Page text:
A unique role the youth could play in the discussion and planning on the Millennium Development Goals (MDG) is to emphasize the goals 7 and 8 by highlighting some important dimensions that are not explicitly worded in those two goals. The 7th MDG goal preaches for fostering a safe environment for development, while the 8th goal advocates for a global partnership. I acknowledge that all 8 goals are equal in importance and interrelated to some extent. However I think that one could not effectively eradicate poverty or fight HIV/AID in an unsafe environment that does not allow doing so.

I hypothesize here that one of the biggest challenges and greatest concerns for today’s world is safety. The world is not safe anymore. By that I mean all the violent conflicts facing the world in Africa, Asia, Latin America, Europe, North America, and elsewhere. Today world’s issues of safety include not only terrorism, but also threats represented by weapons of mass destruction for international peace and global security, civil wars, international threats of wars, and genocides. Everywhere people worry about their safety. In the metro people are afraid of potential suicide bombers despite tight security measures; at the airports across the world and in the air sentiments of fear exist; in countries facing civil wars and threats of genocide, innocent civilians fear for their lives; and every reasonable citizen of the world is concerned about how we deal with existing and upcoming nuclear weapons.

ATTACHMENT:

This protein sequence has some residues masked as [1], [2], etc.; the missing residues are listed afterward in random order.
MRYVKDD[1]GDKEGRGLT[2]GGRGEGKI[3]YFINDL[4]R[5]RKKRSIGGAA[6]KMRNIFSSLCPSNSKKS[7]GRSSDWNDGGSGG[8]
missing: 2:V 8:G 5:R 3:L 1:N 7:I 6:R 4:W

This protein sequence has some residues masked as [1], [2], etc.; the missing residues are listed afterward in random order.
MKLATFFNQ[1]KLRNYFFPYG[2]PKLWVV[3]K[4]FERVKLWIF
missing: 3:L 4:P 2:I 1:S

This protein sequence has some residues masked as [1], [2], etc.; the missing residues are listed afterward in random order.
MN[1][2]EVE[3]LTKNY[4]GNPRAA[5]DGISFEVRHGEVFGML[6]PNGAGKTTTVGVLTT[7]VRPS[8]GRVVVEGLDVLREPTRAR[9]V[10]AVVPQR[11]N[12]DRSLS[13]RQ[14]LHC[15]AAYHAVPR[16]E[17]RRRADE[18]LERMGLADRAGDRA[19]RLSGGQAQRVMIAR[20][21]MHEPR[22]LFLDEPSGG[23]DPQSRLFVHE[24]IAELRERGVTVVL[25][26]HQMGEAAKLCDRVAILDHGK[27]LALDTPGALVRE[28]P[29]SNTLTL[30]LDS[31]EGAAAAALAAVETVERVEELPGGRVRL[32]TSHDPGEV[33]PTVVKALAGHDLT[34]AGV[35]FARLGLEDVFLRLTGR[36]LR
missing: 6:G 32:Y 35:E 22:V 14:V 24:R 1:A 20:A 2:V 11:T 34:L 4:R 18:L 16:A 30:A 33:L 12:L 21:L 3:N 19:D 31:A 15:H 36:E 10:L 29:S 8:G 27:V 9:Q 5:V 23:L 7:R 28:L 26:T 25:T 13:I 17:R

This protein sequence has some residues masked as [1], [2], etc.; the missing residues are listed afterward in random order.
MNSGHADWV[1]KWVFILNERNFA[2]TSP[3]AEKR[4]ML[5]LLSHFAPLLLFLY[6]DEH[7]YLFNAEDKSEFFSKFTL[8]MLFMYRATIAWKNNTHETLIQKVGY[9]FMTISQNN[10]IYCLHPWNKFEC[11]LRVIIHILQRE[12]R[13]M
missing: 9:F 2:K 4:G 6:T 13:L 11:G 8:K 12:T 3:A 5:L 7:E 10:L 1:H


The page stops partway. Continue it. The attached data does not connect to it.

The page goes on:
Facing those critical challenges requires the world leaders to build partnership for peace, which in my view represents a condition sine qua non for any partnership for development. In order words, all policymakers and decision-makers must understand the critical need for more diplomacy, which is simply the need to talk, negotiate and humbly accept to listen, not only to each other, but also to their constituencies, to their people, and to their youth leaders. Nobody can do it alone. Nobody can change the world by refusing to talk to other stakeholders of the world. At this age, it is time we learn to fully observe core principles of Track-I and Multi-track-diplomacy, by talking even to those we think might be enemies, for the sake of global security. Political autism would hardly be efficient for international relations in today’s fragile international context. Lessons learned form Iraq should help the US and other key international role-players understand that the use of force, miscalculated deterrence, and intimidation without what I call humble-and-persistent diplomacy is conducive to political chaos and regional disaster. Due to their young age, the youth has the energy and the dynamism to make the world leaders opt for constructive partnership for global peace and development. The youth of all nations must speak out and take action again and again until they reach the core goal of international peace and global security.

Jacques KOKO, Senior Political Analyst -Americans for Informed Democracy